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Xenazine finds smooth sailing

FDA's Peripheral and Central Nervous System Drugs Advisory Committee voted unanimously last week to recommend the use of Prestwick Pharmaceuticals Inc.'s Xenazine tetrabenazine to treat chorea associated with Huntington's disease, despite concerns about the lack of a patient-rated measure of benefit, unimpressive gains in secondary efficacy endpoints and the drug's adverse events profile.

Indeed, the committee spent little time discussing whether Xenazine should be approved and more time inquiring about the finer points of study design and how Xenazine might be prescribed in clinical practice.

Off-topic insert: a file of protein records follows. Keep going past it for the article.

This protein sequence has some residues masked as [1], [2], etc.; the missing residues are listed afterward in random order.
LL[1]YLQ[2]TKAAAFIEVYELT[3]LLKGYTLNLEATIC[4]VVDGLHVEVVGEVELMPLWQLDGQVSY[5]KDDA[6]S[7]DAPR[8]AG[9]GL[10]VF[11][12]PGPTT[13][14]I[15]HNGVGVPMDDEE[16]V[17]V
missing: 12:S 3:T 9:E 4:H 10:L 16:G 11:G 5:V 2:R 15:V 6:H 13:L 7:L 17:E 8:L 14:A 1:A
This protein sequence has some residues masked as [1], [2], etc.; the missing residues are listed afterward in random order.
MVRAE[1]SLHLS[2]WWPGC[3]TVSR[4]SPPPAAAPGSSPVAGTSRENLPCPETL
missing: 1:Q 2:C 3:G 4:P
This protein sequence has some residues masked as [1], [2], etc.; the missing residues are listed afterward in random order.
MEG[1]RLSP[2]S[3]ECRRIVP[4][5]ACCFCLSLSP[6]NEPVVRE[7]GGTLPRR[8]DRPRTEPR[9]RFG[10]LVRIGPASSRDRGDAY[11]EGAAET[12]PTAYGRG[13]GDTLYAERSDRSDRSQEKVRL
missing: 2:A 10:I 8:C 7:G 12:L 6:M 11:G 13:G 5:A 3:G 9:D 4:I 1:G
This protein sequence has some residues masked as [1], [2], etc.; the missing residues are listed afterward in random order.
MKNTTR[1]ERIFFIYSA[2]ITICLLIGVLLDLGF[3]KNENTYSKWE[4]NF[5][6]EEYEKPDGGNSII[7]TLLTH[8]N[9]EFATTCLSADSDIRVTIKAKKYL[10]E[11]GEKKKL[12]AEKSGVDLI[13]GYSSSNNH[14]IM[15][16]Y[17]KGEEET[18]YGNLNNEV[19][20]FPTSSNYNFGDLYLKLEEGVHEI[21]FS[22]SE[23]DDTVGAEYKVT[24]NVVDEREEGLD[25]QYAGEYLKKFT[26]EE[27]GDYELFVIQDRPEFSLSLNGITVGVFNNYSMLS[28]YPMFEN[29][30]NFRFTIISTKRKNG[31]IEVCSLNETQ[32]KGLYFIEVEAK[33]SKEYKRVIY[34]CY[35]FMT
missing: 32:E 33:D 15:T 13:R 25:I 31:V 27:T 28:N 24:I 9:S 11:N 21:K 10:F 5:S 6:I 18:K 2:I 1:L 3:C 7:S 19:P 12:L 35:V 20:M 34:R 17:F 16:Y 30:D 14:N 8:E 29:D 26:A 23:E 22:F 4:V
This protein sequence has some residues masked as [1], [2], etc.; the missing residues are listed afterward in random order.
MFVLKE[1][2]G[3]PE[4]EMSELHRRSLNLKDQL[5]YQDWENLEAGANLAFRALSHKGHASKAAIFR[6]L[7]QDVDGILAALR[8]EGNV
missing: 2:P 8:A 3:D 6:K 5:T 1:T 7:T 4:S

In the first of two questions up for vote, the agency asked the panel to consider whether the non-significant results for most secondary efficacy endpoints raised sufficient concerns about the utility of Xenazine to justify non-approval. In the second question, the panel was asked to consider whether Xenazine's adverse events profile presented sufficient risk to justify non-approval.

In the U.S., there are no approved products to treat chorea, the most common and debilitating symptom experienced by >90% of HD patients at some stage of the disease. Chorea is a hyperkinetic movement disorder characterized by involuntary continuous, abrupt, rapid and irregular movements that flow randomly throughout the body. Chorea

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